The PZL P.24 was the ultimate version of PZL's gull-winged fighter, and was designed for the export market - it was not used by the Poles themselves, but exported to Turkey, Greece and Bulgaria. I've always fancied building a model of one of the gull-winged PZL's, and when I found the peanut scale Pres Bruning plan for this one I knew I had to do it. Structure is generally 1/20" square and 1/32" sheet balsa - the trickiest bit is the wings, for which you have to make a special balsa building board. The shape of the wing is quite subtle, not just two panels stuck together at an angle. Pres's interpretation of the wings looks just right to me, and I think the extra building effort is worth putting in to obtain the elegant final result. The only modifications I made to the plan were to make the elevators and fin separate items, hinged with soft wire (to help with the trimming) and add wheel spats, because I like them. Not all P.24's had them, but the Turkish example I chose did. The finish is Japanese tissue lightly airbrushed with Xtracolor "RLM 01 Silber enamel" thinned with cellulose thinners. All markings , except the small fin lettering, are airbrushed. The prop is a heavily cut down Tern 6" item, and total weight, with noseweight, but no rubber, is 12 grams.

Despite a heavy prop, a little noseweight was needed to avoid stalling, and stable left hand circuits in the Alumwell sports hall were soon obtained. The model showed a distinct tendency to drop the left wing while turning, especially at the start of the power run (no doubt due to the torque of the motor) - the angle of bank was very steep, though it kept circulating. The solution was to add a small acetate trim tab on the left wing, and bend it down to keep the wing up. More sidethrust was also added. Eventually nice smooth flights were obtained. My next problem was to choose the correct rubber size - with two loops of .045" the model was landing with plenty of turns left, and not climbing high enough, but with two loops of .050" it was up in the roof structure, bouncing off the ceiling trusses. The solution must be to use use two separate loops - one of .050" and one of .045". I didn't get to try this first time out though, as the model got stuck in the top of the rolled up cricket nets in the sports hall, and when getting it down, it smashed into a table and broke a wing off. All is now repaired and resprayed, but it will never quite look as pristine as it does in these pictures.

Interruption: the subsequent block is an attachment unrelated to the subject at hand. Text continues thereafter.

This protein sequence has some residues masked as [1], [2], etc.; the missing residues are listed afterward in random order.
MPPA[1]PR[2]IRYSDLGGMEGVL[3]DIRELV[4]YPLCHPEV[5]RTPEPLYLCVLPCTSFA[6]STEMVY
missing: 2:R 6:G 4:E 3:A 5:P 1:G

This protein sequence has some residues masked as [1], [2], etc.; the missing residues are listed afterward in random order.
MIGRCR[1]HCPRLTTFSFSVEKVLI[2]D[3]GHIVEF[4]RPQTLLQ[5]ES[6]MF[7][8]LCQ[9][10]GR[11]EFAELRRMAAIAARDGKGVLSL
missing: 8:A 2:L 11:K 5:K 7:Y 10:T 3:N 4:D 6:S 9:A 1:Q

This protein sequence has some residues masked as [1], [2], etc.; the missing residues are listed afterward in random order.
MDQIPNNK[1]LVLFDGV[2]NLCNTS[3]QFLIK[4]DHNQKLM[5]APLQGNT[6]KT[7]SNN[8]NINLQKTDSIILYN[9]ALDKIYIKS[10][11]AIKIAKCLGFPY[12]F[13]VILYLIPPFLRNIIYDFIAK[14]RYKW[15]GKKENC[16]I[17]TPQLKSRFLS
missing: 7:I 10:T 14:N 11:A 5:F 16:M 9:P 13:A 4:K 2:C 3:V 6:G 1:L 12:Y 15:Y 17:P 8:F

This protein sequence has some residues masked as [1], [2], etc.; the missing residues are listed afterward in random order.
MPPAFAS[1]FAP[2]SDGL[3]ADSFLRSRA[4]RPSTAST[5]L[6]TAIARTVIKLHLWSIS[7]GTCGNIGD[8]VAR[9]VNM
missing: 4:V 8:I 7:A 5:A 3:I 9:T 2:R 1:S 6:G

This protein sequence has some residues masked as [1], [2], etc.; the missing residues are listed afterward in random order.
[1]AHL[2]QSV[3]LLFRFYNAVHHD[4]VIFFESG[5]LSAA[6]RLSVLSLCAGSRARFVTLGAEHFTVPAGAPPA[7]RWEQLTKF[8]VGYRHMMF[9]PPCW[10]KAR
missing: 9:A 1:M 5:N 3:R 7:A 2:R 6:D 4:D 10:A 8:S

Since the above was written, the model has been flown with a motor made up of equal lengths of .045" and .050" rubber, folded into two loops, and the power seems just right - the model lands just as the motor stops turning. Best flight to date is 39 seconds from a take-off.

Guillows Grumman Avenger

This model was started while I was in hospital in December 2001 - I was stuck in there for over two weeks, and for the last four days I got so bored that I asked Ros to bring me a kit, building board, glue and my tools so I could have something constructive to do! In three days I had the framework for this little Avenger, 16.5"span from the Guillows 500 series kit, completed - much to the amusement of the nurses. They were very nice about it, and did not complain about the little bits of balsa all over the floor!

I had it finished in a couple of weeks once I got home. I had worked hard to reduce the weight of the model as I went along - Guillows kits tend to be rather over-designed, and have too much wood in them. The wood supplied in the kits also tends to be an the heavy side. On the Avenger, I reduced the width of all the fuselage keels to about 1/8", reduced the wing leading edge to 1/8", and the trailing edge to 3/16". The fuselage formers and wing ribs were sanded to about half their original thickness, and in addition, lightening holes were cut in the wing ribs. The tailplane and fin were made from medium 1/16" square instead of the chunky parts provided, and the undercarriage was left off.

The model was covered with white Japanese tissue, and airbrushed using Humbrol Enamels thinned with cellulose thinners. Markings are home-made decals. This particular aircraft, in a slightly unusual white/dark gull grey scheme, flew with VC-42 on USS Bogue in 1944, and is unique in that the pilot was awarded the Iron Cross by his fellow pilots after crashing into three other Avengers on the flight deck!

The painted model, complete with slightly cut down Tern plastic prop, weighs 20 grams - I dread to think what it would have been straight out of the box!